During an early morning visit to the works/depot early on 6 June 33-248 left at around 08.20 to replace 33-503 at Dubrave. There was a great shot to be had of the locomotive leaving the depot area and heading towards the level crossing 100 yards south of the depot gates, where the road to the depot crosses the line. In the works were 33-504 for routine maintenance and 33-064 undergoing a major overhaul, which is expected to take another three months. This should mean it then gets a new 3-year boiler certificate, according to my English speaking guide, Alicic Merim.

Alicic says the mines company would like to buy a diesel to work the Dubrave line, as previously reported, but at 2 million for a powerful enough second-hand machine, they cannot afford it, so steam looks assured of a future for the time being! He also mentioned that there was interest from a buyer in the Czech Republic for two of the operational but redundant 0-6-0s (62-123/368/376/637) which stand outside the shed.


To drive to the station here, head S from Tuzla on the main road towards Zivinice (M18), and just after the level crossing on the Dubrave branch, take the first right turn. Head down here for a short distance until you cross the line from Zivinice, then immediately turn right up an un-made road and head up it for about 400 yards, parallel to the Zivinice line until just after its junction with the Dubrave branch. There is space to park here and a path leading down to the railway line.

After a few false predictions of its arrival time by staff in the station, 33-503 arrived with a loaded coal train from Dubrave at 15.45 on 4 June and departed around 15 minutes later. The brief shunting action saw a 661-class diesel loco move of a train of empty wagon at the E end of the station area, then enter a loop to allow the steam loco to couple up to this train of empties before the diesel reversed onto the loaded train from Dubrave and drew it forward to allow the steam loco to leave and return to Dubrave. Waiting here for several hours gives a good impression of the importance of coal traffic supplying the huge Tuzla plant, with a steady procession of trains hauled by 661 class diesels.


In view of the seeming impossibility of being able to obtain the permit which a security guard here (and previously at Sikulje) demanded, it is worth noting that the best vantage point to view steam action is to park under a bridge carrying a coal conveyor belt, about 400 yards west of the mine entrance, then climb up a muddy path and walk down a track alongside the conveyor belt. Workers attending to the conveyor belt are friendly and seem to take it for granted that you are there to take pictures!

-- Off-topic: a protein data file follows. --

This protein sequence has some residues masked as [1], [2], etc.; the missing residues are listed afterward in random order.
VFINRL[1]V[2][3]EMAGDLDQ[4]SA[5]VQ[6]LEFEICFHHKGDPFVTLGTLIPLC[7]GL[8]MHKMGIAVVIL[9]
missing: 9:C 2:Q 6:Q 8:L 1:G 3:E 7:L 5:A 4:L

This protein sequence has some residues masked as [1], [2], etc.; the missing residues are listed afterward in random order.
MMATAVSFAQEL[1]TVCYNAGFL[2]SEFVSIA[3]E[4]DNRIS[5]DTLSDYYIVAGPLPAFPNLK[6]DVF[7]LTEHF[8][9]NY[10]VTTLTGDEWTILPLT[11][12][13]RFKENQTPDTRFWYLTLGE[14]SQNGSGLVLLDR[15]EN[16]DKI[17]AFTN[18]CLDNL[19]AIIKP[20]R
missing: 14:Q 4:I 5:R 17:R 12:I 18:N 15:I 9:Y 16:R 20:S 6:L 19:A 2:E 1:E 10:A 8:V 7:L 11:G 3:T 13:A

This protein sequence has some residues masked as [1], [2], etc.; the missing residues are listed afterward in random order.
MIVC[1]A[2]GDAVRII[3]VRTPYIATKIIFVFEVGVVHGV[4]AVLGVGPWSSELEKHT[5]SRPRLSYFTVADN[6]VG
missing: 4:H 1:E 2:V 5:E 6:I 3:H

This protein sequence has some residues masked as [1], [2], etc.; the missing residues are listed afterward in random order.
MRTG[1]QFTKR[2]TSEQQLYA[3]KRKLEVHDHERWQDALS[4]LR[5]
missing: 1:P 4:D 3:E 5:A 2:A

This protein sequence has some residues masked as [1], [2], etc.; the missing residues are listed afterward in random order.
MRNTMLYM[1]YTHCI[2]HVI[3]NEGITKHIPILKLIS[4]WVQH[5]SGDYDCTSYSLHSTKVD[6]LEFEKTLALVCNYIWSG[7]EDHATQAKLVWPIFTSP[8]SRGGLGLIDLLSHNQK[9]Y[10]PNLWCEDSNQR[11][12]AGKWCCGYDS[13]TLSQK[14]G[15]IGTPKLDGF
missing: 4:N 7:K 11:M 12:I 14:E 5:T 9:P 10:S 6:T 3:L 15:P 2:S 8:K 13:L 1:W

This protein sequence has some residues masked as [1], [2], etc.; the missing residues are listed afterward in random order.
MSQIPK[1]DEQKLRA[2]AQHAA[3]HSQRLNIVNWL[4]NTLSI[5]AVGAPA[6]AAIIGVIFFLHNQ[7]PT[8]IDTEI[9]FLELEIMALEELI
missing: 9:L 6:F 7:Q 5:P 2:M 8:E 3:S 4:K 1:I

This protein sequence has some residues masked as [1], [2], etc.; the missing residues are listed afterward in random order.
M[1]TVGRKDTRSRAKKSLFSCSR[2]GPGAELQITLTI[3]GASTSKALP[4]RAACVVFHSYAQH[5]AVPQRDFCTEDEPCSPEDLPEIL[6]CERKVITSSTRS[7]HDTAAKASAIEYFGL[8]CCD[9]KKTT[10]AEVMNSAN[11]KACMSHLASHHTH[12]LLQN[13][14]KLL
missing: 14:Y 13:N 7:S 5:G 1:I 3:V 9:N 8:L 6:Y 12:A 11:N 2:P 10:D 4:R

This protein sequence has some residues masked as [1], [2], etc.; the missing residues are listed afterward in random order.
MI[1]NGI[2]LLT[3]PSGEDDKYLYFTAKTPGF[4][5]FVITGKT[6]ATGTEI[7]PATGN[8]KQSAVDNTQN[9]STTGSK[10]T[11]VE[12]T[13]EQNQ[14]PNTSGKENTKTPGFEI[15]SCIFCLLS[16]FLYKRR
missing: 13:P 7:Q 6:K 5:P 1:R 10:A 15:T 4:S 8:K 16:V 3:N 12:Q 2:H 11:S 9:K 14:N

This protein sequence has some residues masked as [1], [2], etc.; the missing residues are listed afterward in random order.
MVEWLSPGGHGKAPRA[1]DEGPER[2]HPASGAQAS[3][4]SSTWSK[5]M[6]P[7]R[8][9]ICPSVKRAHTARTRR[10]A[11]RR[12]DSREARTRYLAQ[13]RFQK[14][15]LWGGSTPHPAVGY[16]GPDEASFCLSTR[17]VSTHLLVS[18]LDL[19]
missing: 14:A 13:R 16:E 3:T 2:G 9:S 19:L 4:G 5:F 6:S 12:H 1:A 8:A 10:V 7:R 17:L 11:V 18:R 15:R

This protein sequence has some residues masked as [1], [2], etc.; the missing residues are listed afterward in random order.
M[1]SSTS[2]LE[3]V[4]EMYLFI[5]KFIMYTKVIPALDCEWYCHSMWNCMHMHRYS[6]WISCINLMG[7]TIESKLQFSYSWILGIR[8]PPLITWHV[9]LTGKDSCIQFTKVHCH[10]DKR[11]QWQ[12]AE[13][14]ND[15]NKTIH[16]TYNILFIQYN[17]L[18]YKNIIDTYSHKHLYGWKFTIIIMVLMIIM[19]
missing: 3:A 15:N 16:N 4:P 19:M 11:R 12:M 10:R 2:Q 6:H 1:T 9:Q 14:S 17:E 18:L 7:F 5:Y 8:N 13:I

A mid-morning visit on 6 June was well rewarded with the sight of both 33-503 and 33-248 in the sidings complex. 33-503 left light engine to return to Bukinje at 10.55 and 33-248 then shunted extensively in the complex of sidings W of the mine.


The only items in the works were the newly-repaired and repainted tender of 83-159 and the frames of a Class 720 diesel. In the yard and all out of use were 83-158/9/181; 25-29/31/32/33 and 55-99. I then went to the Oskova washery, where 25-30 was in steam, and in return for some beer money (10) the loco was moved for me through the washery and shunted up and down the yard - I was also given a cab ride. The standard gauge locos (62-125/677) were both stored out of use.


I stayed at the Motel Almy on the M17 trunk road just north of the town centre. It cost 32 a night B&B but be warned - it is a temperance hotel, so smuggle in your own booze! To find the mine, take the right turn off the main road N of the town, cross the railway line and go straight on at a set of traffic lights where there is a right turn marked "CMK" - which is the Mittal steel works. Continue on for a mile or so, past a big industrial building with the letters ITC at the top of it. You will then pass the two dumped locos (62-003/648 on your right and the mine entrance is a road leading to the right (there is a car park here). The staff are friendly - I had to leave my passport at the security gate - and was later taken to the workshops where 62-633 is undergoing a major overhaul and 62-650 is also under repair.

Faced with a day of no steam action, I took a stopping train from Zenica to Sarajewo which cost just BM9.30 (about 3.70) return. To reach the station, turn left at the traffic lights mentioned above and it is a short distance down this road on the left, with ample free parking in front of the station. Travelling on one of the ancient EMUs is quite an experience. There are very few trains on this line - the one I took was 11.42 ex-Zenica - Sarajewo 13.33 / 19.27 - Zenica 21.09. Be careful at Sarajewo as there are 'No Photography' signs in the station area and I was reprimanded for taking a photo of a tram outside the station!

Rob Dickinson